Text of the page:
Fun with Erlang (was Re: Stand Alone Erlang for Windows. yet again)

Ulf Wiger <>
Mon Mar 19 11:24:05 CET 2001

On Sat, 17 Mar 2001, Chris Pressey wrote:

>But, I considered the peer-to-peer model for multiplayer games, and
>I concluded hacked peers open up too much of a loophole for
>cheating, leading me to stick to a pretty strict client-server

I've been thinking part time about how to address such problems.

One way would be to hack net_kernel.erl, and rpc.erl, only allowing
message passing and rpc calls that you feel are kosher.

Hacking net_kernel.erl is no picnic, but here's a place to start:

%% The spawn/4 BIF ends up here.
handle_call({spawn,M,F,A,Gleader},{From,Tag},State) when pid(From)->
    Pid = (catch spawn(M,F,A)),

%% The spawn_link/4 BIF ends up here.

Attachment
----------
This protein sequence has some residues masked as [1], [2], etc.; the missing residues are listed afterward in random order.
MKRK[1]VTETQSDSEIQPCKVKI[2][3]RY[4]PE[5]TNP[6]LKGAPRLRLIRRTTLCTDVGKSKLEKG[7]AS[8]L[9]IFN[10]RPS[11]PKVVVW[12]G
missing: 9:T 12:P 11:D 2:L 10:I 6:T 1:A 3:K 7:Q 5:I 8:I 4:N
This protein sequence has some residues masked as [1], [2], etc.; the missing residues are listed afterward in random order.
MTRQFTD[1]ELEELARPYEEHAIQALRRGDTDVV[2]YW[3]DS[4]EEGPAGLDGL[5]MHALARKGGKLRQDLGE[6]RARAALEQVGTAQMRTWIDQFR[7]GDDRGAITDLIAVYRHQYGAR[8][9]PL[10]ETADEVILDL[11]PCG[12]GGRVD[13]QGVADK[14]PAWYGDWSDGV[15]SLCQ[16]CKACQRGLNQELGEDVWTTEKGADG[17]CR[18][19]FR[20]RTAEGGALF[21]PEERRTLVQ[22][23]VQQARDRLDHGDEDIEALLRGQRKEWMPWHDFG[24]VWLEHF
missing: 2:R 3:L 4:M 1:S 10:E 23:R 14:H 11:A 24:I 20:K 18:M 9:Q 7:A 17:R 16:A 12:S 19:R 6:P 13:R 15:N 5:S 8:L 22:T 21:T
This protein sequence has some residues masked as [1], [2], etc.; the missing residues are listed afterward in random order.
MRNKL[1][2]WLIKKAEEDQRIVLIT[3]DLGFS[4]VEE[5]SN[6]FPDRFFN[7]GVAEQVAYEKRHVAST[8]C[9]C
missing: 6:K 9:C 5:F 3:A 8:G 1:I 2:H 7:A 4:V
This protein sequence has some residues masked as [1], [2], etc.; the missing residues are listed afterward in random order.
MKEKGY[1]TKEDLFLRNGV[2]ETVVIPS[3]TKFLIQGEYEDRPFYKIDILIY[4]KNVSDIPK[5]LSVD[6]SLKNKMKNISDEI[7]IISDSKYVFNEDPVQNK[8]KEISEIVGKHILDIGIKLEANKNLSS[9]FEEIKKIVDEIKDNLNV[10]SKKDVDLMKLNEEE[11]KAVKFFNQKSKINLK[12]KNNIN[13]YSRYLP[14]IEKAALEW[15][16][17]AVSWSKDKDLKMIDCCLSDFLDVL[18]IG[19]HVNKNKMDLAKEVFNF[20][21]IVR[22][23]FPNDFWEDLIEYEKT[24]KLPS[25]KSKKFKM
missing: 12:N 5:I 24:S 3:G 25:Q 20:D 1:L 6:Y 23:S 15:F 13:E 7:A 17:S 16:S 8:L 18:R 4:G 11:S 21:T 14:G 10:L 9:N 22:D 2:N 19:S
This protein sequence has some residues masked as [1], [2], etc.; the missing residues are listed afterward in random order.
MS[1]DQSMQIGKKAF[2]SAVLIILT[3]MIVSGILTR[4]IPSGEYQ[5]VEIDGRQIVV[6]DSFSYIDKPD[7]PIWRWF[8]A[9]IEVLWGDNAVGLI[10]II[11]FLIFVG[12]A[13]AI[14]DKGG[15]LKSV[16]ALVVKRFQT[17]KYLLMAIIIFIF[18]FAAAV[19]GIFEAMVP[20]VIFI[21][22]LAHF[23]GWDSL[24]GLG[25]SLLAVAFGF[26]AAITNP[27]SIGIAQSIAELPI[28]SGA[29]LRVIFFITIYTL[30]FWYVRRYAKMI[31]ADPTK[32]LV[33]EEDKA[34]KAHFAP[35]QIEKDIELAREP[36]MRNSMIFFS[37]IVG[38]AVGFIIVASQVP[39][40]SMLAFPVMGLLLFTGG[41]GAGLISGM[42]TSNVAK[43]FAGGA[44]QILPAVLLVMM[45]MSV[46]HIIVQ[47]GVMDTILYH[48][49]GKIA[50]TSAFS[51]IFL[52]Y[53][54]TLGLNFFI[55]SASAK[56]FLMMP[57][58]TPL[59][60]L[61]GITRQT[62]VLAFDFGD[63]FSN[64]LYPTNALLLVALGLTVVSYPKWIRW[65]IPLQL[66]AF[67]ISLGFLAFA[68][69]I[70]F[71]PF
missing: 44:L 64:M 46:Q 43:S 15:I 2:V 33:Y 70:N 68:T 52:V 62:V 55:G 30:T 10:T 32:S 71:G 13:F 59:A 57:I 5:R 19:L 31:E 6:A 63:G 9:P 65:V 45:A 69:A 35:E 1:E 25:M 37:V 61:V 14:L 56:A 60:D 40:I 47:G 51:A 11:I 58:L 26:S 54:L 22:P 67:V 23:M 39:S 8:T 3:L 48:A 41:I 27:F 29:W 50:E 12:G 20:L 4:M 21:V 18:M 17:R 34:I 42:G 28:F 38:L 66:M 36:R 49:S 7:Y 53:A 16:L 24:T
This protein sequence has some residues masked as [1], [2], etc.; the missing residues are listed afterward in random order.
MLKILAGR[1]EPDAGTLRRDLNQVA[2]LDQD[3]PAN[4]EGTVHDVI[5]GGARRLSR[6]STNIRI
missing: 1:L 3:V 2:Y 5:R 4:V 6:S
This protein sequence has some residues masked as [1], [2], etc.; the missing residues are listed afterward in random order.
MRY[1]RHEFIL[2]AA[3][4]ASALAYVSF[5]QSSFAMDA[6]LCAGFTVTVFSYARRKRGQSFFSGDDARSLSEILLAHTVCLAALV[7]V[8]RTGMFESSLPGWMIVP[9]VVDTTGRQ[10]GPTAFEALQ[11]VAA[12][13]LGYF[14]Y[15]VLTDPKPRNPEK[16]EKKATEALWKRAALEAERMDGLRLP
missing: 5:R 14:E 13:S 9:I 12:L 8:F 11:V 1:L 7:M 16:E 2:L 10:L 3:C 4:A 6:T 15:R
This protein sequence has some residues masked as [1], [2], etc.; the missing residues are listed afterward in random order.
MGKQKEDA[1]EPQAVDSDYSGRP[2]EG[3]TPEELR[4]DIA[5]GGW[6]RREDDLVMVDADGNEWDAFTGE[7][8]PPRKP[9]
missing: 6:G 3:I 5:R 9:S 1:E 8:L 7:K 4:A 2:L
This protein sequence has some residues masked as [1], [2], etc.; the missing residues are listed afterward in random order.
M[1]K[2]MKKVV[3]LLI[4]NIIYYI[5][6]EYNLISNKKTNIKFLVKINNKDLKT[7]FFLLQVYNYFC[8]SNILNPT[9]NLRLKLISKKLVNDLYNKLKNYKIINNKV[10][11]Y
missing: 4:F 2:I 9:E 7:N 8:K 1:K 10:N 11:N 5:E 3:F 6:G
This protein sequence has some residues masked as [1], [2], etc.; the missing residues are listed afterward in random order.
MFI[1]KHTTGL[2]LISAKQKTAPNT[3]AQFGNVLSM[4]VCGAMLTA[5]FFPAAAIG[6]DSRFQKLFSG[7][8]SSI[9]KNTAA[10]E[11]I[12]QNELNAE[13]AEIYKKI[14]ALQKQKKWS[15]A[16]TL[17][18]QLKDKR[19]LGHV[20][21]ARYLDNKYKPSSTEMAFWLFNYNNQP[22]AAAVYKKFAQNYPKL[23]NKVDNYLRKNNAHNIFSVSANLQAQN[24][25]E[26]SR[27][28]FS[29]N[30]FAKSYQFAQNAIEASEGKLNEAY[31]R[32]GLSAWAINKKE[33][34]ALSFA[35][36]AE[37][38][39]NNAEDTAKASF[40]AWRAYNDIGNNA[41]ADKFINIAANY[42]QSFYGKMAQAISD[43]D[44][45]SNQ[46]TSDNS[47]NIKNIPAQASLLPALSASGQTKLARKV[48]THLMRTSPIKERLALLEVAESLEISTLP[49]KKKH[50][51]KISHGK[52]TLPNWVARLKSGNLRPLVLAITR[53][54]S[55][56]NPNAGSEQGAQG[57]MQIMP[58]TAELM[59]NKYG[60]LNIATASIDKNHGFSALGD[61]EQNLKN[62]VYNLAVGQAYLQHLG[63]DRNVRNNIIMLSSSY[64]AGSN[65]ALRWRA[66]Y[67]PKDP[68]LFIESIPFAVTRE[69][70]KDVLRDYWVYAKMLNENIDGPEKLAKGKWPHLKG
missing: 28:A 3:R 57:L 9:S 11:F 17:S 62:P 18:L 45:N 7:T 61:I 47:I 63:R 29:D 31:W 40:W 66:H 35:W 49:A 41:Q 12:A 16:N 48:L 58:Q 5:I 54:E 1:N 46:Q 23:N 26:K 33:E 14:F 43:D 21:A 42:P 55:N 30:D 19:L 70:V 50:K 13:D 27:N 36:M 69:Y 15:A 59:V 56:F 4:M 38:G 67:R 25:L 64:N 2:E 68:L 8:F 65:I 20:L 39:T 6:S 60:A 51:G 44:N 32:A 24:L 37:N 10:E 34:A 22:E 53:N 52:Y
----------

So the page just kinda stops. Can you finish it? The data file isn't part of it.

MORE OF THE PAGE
handle_call({spawn_link,M,F,A,Gleader}, {From,Tag}, State)
when pid(From) ->
    catch spawn(net_kernel,do_spawn_link,[{From,Tag},M,F,A,Gleader]),

handle_info({From,registered_send,To,Mess},State) ->

I spent some time trying to figure out from where these messages
came. It seems as if they come from dist.c directly.

The interesting thing is that sometimes, the emulator dispatches
messages directly, while they sometimes are routed via net_kernel.
My understanding is that they come up to net_kernel only when
the distributed handshake is not quite done.

Then, hacking net_kernel doesn't solve anything. A pity.

Ulf Wiger                                    tfn: +46  8 719 81 95
Senior System Architect                      mob: +46 70 519 81 95
Strategic Product & System Management    ATM Multiservice Networks
Data Backbone & Optical Services Division      Ericsson Telecom AB

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